Then there’s petition #20980 that will be in General Administration. It is the meat of the CTA in terms of restructuring, but the power to allow the 15-member Center and GCSO to run the church is tucked away in petition #20374 and #20375 and they are both in the Conferences Legislative Committee. These two are constitutional amendments that will allow the GC for the first time in our history to delegate its authority to lesser units of the church.  One petition’s title is “Action Between General Conferences” and the title of the other one is called “Action on Funding Between General Conferences.” Yes, indeed, it would be grand to be more “nimble” (Any guesses on how many times we’ll hear this word at GC?) and be able to rearrange structures, agency mandates, or budgets between GC’s, but the last time I checked General Conference is in charge all the time, not just when it’s in session.

Anyway, I’m trying to get it all out of my system now so I can be a part of the coalition of the willing when I hit Tampa. As Jesus said, “Be as shrewd as serpents and as innocent as doves.” We’re at the brink. Ready or not, here I come, with both eyes wide open!

Giving People a Reason to Drink

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So the innovation versus renovation conundrum is still driving my thoughts this morning. I’m reading a book, Renovate Before You Innovate, by Sergio Zyman that really illustrates the value of both, but especially doing the innovation AFTER you renovate. His premise: Know your core principles, values, strengths and then you MIGHT consider tinkering. His thought is that “Doing the New Thing might not be the Right Thing.” Neither he or I aren’t advocating against risk taking and daring to do something different. The suggestion is not that we figure out what new idea we can propose and pass off on people, but that we answer what people’s needs are.
Sometimes what I think I need and what I really need are two very different things, but, wow, with a birthday coming I would really love an Apple iPad. I sat next to someone in a meeting and couldn’t keep my hands off of it. I think I just might need one. We call Apple innovative, but they are really renovative. They start with what consumers want  versus what they can make and hope people will buy. Renovators start with known needs and are adaptive. Innovators can get so far outside the box that they are answering questions that nobody is asking and that is called futility.
Remember “New Coke”? Well, Sergio Zyman was in charge of introducing it, and it was a flop. Rather than building on Coca Cola’s strengths (“Good Bones”) of authenticity, continuity, and stability; the folks at Coke decided to counter the Pepsi Challenge by innovating and ended up destroying real Coca Cola and came up with a Pepsi-Look-A-Like that was a flop. In Zyman’s words, “What we really should have been doing was giving consumers a reason to drink Coke instead of mindlessly repeating that Coke was part of their life or that it was an advertising icon.” Gosh, sounds like the UMC and many institutions that are trying to decipher the 21st century terrain. Coke reconnected with its customers and 72 days after “New Coke’s” introduction, they went back to the original formula. They innovated and failed. They renovated and succeeded!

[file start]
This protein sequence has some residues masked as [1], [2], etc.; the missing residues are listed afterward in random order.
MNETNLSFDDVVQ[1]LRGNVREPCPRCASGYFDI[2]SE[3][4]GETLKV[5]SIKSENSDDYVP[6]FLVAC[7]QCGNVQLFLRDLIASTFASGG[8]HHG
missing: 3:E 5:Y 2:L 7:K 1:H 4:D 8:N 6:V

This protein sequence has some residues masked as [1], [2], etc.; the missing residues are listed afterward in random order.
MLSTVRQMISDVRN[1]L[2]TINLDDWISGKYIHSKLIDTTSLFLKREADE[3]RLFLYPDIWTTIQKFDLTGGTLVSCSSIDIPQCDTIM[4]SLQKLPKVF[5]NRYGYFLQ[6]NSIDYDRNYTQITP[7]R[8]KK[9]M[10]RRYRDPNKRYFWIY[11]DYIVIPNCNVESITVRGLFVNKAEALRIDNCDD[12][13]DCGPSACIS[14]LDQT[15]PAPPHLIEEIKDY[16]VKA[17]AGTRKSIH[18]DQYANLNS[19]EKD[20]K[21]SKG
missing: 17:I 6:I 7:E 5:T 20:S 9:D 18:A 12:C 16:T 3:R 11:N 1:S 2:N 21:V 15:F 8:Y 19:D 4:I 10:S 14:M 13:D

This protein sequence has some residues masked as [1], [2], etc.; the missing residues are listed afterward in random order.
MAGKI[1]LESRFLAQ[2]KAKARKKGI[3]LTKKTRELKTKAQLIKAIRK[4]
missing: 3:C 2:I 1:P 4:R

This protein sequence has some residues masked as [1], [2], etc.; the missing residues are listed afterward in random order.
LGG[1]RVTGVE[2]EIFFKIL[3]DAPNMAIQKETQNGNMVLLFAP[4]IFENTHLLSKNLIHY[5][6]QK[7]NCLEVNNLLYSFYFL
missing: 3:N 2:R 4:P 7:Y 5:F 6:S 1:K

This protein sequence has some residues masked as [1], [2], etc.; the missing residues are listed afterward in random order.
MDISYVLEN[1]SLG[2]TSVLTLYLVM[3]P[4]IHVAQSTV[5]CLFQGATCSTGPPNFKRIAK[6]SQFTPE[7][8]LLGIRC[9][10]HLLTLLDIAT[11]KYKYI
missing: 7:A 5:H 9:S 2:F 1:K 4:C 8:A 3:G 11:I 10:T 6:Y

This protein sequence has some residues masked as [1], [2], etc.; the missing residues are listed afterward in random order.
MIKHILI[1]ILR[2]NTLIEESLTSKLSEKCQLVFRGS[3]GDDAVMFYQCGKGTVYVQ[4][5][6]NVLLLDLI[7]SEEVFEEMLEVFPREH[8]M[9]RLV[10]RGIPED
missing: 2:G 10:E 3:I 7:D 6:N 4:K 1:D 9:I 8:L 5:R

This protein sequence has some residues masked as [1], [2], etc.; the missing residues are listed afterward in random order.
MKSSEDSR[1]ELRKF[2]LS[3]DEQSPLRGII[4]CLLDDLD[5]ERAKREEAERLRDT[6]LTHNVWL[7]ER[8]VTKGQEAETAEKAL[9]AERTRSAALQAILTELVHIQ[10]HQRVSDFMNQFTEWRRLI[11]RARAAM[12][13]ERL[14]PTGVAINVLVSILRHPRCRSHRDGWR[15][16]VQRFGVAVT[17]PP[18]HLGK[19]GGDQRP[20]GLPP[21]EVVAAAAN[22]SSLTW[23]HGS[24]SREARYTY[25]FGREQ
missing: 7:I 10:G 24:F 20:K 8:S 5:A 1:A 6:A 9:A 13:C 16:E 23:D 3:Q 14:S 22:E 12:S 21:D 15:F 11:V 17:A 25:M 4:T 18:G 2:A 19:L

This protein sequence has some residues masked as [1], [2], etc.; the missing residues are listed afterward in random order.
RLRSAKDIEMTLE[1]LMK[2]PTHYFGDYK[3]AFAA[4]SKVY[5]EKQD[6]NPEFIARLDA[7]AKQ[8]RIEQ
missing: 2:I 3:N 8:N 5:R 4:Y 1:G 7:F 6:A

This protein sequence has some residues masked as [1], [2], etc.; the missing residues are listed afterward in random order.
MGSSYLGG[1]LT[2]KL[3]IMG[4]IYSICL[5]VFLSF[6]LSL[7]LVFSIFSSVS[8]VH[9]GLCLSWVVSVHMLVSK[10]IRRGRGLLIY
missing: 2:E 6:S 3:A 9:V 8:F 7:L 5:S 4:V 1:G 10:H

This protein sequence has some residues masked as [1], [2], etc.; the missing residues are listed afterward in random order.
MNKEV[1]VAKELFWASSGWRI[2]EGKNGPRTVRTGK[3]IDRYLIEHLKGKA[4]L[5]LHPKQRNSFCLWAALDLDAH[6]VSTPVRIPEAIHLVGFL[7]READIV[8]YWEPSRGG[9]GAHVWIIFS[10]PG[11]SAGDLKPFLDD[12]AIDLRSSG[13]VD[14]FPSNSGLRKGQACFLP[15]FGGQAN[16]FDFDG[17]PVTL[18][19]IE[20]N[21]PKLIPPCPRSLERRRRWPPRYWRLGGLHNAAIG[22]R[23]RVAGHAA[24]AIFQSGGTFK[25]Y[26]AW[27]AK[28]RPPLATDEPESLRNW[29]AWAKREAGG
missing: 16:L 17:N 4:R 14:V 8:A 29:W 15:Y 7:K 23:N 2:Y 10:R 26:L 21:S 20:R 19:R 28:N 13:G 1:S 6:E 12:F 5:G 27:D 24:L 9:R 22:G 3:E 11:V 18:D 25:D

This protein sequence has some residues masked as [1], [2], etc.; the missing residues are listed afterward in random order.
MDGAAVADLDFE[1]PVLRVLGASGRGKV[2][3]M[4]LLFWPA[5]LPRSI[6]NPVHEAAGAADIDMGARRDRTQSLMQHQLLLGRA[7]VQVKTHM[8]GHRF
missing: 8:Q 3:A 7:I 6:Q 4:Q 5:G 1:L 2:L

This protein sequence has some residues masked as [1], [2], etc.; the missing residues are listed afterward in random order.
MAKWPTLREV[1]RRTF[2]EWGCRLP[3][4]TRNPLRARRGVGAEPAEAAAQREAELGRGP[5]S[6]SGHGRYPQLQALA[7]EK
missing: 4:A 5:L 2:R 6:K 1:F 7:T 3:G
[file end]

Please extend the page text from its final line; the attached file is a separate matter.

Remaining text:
Renovation isn’t doing different things; i.e., rearranging the deck chairs on the Titanic. Renovation is doing better things with your strengths, building better things out of existing things. Renovation starts with the assets that are already on hand and delivers a product that people desire. Innovation starts with trying to find out what a company can make and then hopes somebody will buy it. It’s a lot easier to sell what you know you can make with existing assets to people you already know who need what you’re offering.
Does our world still need the Gospel? Well, yeah. Take a look around. The need is evident, but what day is easiest to travel around the city streets of Columbia? Sunday. So what are our core values and strengths that can help us renovate the church? I could answer in a lot of ways, but I’m just going to pick one for today – Community. Facebook isn’t community although it’s better than nothing. Nothing better meets the yearning of one soul to know another soul than real face-time. Communities of faith can provide the small groups, the worship experiences, the festivals, block parties, Bible studies, and pot-luck suppers to help people meet one of their most basic needs: community. What is your faith community’s greatest strength? Offer it and say “Hello!” to relevancy and give people a reason to drink from the Gospel waters!